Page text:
It’s hard for us to connect with Biblical grace, because it’s so counter-cultural. The word itself doesn’t help – we associate it with giving thanks for a meal which we probably feel we have every right to attend. However, the ‘grace and favour’ apartments around royal palaces might be nearer to the mark; given to those who are not performing a service, but who know the king or queen. We receive grace, but only recognise it for what it is through knowing the King of kings.
For the most part our lives are about what Adam experienced when he fell from grace – a lot of hard work to meet his needs. What was handed down was a system based on merit, so we collect exam results and CV experience and earn our way through life.
Grace is starts with knowing that God is not a hard and exacting judge, but good and generously disposed.
• For extra study of this point, read Psalms 25:7, 96:5. 119:68, Matthew 7:11.
In example after example in the Bible God is seen to give us what we have not qualified for, especially when we go wrong, in a way that prompts us to ask “What is the catch?”
Instead of a catch, there is a choice – to know God in a very personal relationship through recognising our need to be forgiven for our independent and selfish lives, which we do, not by any human effort but rather by believing and trusting what His Son Jesus did for us. It is not a light choice, to surrender our sense of lordship to another, but it is a freewill decision – a response to God’s grace, not a condition of it.
As the Bible becomes more familiar, you might think that grace is something talked about in the New Testament whereas the Old Testament was about law. For example, John introduces his gospel account by drawing a contrast: that “the law was given through Moses; grace and truth came through Jesus Christ, John 1:17. In instructing believers in Rome he teaches that they are no longer “under law, but under grace”, Romans 6:14.
But there’s plenty of grace to be seen in the OT and law creeps into the earl;y church. The letters, especially Galatians, record the battle with legalism and the apparent attraction of a legalistic framework we can understand and easily replicate, which is how faith in God through Jesus degrades into just another religion.
The doctrine of grace originated in the Old Testament, or the time of the old covenant, long before Paul taught its importance to believers who were experiencing the New Covenant. Abraham is a good example. There is no hint in Scripture that God chose Abraham on the basis of his merit or his good works — quite the opposite. The Bible teaches us plainly that Abraham “believed the Lord, and He counted it to Him as righteousness,” Genesis 15:6. Paul uses this as a central part of his teaching that justification, being in right standing with God, is bestowed on us by God’s grace in response to our taking Him at His word, Romans 4:2-5 and 16.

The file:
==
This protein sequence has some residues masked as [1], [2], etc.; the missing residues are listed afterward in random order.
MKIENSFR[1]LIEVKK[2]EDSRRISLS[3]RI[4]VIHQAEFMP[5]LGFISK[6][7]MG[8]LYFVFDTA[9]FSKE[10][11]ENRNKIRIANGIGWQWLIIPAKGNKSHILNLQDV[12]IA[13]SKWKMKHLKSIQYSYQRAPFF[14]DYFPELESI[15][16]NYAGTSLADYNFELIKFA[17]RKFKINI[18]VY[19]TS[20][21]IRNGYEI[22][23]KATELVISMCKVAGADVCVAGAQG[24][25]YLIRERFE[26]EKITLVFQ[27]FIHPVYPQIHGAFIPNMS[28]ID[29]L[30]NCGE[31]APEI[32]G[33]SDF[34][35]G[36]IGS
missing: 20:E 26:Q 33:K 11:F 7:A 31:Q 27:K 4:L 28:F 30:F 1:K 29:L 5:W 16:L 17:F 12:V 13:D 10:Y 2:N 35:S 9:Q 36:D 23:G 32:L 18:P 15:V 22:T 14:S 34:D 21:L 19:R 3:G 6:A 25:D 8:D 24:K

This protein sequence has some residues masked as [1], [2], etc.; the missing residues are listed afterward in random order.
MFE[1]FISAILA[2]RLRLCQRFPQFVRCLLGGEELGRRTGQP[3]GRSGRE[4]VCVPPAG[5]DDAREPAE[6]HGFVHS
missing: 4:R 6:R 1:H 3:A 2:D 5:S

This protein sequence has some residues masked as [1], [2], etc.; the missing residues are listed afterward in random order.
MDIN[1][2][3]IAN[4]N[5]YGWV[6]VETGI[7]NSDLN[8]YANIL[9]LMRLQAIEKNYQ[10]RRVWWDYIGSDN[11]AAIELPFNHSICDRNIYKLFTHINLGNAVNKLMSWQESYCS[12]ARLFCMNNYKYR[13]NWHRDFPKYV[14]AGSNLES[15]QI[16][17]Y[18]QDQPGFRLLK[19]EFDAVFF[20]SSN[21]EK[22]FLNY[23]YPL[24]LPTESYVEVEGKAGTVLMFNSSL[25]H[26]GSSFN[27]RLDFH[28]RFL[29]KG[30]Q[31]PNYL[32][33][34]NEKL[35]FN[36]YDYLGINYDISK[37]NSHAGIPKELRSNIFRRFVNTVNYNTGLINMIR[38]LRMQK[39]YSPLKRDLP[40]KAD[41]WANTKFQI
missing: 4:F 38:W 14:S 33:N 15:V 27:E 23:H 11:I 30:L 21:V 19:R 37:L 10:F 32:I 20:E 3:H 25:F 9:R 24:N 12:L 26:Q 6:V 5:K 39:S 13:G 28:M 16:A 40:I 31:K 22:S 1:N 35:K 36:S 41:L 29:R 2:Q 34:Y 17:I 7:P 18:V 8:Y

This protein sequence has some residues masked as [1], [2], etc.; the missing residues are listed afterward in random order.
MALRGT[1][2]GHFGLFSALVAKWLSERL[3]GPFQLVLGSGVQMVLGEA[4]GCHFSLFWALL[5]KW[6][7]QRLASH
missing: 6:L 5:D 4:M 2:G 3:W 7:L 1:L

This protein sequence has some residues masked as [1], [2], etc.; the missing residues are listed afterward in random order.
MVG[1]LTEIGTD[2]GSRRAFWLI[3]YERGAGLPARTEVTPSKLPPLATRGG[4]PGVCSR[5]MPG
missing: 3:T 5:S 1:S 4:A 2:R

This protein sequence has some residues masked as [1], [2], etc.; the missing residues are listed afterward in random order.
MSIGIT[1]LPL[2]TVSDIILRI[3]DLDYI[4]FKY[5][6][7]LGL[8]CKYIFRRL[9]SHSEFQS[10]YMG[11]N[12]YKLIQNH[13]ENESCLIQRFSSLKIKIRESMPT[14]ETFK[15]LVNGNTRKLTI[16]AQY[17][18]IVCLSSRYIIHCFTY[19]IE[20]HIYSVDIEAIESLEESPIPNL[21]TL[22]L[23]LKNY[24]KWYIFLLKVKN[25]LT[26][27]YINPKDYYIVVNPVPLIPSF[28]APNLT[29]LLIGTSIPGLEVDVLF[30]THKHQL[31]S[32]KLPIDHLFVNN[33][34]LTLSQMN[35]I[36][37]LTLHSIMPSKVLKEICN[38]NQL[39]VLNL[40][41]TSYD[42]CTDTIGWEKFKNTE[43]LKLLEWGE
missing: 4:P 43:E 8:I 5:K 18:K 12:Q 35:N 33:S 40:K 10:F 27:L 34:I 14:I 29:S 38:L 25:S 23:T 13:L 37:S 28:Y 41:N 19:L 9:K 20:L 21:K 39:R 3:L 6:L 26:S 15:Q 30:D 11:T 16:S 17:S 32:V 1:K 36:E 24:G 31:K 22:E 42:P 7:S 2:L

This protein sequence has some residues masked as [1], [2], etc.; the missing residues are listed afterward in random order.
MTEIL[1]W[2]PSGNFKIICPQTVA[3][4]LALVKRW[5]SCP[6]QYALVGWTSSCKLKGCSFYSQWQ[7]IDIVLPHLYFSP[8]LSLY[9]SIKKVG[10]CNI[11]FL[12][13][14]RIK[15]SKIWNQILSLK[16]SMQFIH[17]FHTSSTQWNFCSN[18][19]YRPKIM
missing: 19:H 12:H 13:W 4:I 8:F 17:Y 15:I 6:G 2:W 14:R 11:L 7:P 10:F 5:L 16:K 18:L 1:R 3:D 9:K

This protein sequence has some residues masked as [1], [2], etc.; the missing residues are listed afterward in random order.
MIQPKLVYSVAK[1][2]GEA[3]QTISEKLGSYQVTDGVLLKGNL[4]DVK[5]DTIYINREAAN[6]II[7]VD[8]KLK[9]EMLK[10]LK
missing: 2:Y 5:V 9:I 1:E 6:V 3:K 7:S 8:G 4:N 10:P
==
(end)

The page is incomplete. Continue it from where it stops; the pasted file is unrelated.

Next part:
There are some individuals who we know because they were used and honoured by God, despite their flawed character – Rahab, the Canaanite woman described as a prostitute who was rescued by God’s grace, and King David who had an affair with an officer’s wife and got him killed in battle to cover it up. Jonah was called as a prophet and preacher to go to a city notorious in the Bible world for its atrocities, Nineveh, and he flunked it and ran off in the opposite direction – partly because he suspected that God would have mercy on them if they listened to his message, and that didn’t fit with his sense of justice. When God got him back there, he spoke out what he had been given, the shortest and most direct sermon ever recorded, and the city repented and avoided the destruction that was going to happen otherwise. God grace was in empowering disobedient Jonah, in the response of the people – and not least, their deliverance. The description of God as “gracious and merciful, slow to anger, abounding in steadfast love and relenting from disaster,” from Exodus 34:6-7, is quoted numerous times in the Old Testament as well as in Jonah 4:2.
That’s where the grace of God that brought Jesus to our world, took Him, shamed and bloodied, to a horrific death on the Cross and thereby brought us new life in Him and eternal life to come, is the same grace that has always been the hallmark of God’s character of showing unconditional love. His grace finds us, chooses and us and leads us to turn to Him in submission as we recognise our need for a new spiritual birth, unearned, undeserved –and also unrestricted.